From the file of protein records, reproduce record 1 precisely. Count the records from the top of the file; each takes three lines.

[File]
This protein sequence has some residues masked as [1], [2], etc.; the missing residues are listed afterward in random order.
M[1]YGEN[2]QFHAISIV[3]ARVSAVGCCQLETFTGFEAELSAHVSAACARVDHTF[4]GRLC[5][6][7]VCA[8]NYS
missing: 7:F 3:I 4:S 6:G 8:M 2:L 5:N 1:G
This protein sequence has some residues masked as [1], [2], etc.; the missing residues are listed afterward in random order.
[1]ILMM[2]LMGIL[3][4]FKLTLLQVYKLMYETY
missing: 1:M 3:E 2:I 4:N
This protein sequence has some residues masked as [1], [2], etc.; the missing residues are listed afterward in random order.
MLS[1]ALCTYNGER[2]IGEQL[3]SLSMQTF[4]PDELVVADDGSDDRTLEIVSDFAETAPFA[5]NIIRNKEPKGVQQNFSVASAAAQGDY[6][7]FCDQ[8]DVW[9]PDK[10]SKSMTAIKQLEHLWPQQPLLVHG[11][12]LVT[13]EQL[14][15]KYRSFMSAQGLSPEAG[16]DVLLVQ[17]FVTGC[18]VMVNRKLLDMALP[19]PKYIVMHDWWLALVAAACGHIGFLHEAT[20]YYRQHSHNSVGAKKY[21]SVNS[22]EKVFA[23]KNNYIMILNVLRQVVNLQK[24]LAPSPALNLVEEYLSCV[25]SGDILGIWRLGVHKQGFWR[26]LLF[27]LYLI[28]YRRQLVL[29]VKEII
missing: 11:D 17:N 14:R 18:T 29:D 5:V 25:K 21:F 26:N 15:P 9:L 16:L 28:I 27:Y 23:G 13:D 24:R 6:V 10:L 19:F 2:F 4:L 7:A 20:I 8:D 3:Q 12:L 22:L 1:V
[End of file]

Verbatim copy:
This protein sequence has some residues masked as [1], [2], etc.; the missing residues are listed afterward in random order.
M[1]YGEN[2]QFHAISIV[3]ARVSAVGCCQLETFTGFEAELSAHVSAACARVDHTF[4]GRLC[5][6][7]VCA[8]NYS
missing: 7:F 3:I 4:S 6:G 8:M 2:L 5:N 1:G